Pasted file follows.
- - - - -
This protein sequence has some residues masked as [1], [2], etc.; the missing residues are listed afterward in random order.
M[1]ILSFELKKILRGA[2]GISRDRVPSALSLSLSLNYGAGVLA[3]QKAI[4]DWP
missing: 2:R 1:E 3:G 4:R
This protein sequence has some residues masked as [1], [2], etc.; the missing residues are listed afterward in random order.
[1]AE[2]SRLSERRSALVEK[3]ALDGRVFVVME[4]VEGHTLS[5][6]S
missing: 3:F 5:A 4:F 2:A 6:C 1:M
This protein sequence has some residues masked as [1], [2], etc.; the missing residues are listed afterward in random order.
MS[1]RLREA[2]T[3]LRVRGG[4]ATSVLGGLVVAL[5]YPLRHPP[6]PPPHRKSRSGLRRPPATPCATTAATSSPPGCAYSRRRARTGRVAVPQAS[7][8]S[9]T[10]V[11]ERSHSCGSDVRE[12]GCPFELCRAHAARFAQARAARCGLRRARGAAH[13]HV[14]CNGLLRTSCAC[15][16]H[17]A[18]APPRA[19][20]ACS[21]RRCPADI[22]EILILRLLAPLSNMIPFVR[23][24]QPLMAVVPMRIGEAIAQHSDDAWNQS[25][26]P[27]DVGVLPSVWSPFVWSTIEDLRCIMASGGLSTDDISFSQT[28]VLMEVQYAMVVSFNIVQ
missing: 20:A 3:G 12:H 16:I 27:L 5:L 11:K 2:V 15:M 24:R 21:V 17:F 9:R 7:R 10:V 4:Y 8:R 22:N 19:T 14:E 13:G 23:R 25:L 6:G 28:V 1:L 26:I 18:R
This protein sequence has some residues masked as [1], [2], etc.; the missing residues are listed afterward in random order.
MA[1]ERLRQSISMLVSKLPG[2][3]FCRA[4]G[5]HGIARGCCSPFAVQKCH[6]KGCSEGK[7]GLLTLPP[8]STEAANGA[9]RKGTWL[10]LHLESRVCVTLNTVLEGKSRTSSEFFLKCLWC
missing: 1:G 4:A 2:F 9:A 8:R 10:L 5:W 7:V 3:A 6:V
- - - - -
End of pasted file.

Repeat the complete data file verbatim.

This protein sequence has some residues masked as [1], [2], etc.; the missing residues are listed afterward in random order.
M[1]ILSFELKKILRGA[2]GISRDRVPSALSLSLSLNYGAGVLA[3]QKAI[4]DWP
missing: 2:R 1:E 3:G 4:R
This protein sequence has some residues masked as [1], [2], etc.; the missing residues are listed afterward in random order.
[1]AE[2]SRLSERRSALVEK[3]ALDGRVFVVME[4]VEGHTLS[5][6]S
missing: 3:F 5:A 4:F 2:A 6:C 1:M
This protein sequence has some residues masked as [1], [2], etc.; the missing residues are listed afterward in random order.
MS[1]RLREA[2]T[3]LRVRGG[4]ATSVLGGLVVAL[5]YPLRHPP[6]PPPHRKSRSGLRRPPATPCATTAATSSPPGCAYSRRRARTGRVAVPQAS[7][8]S[9]T[10]V[11]ERSHSCGSDVRE[12]GCPFELCRAHAARFAQARAARCGLRRARGAAH[13]HV[14]CNGLLRTSCAC[15][16]H[17]A[18]APPRA[19][20]ACS[21]RRCPADI[22]EILILRLLAPLSNMIPFVR[23][24]QPLMAVVPMRIGEAIAQHSDDAWNQS[25][26]P[27]DVGVLPSVWSPFVWSTIEDLRCIMASGGLSTDDISFSQT[28]VLMEVQYAMVVSFNIVQ
missing: 20:A 3:G 12:H 16:I 27:L 5:L 11:K 2:V 15:M 24:R 21:V 17:F 9:R 7:R 10:V 4:Y 8:R 22:N 19:T 14:E 13:G 23:R 25:L 6:G 28:V 1:L 26:I 18:R
This protein sequence has some residues masked as [1], [2], etc.; the missing residues are listed afterward in random order.
MA[1]ERLRQSISMLVSKLPG[2][3]FCRA[4]G[5]HGIARGCCSPFAVQKCH[6]KGCSEGK[7]GLLTLPP[8]STEAANGA[9]RKGTWL[10]LHLESRVCVTLNTVLEGKSRTSSEFFLKCLWC
missing: 1:G 4:A 2:F 9:A 8:R 10:L 5:W 7:V 3:A 6:V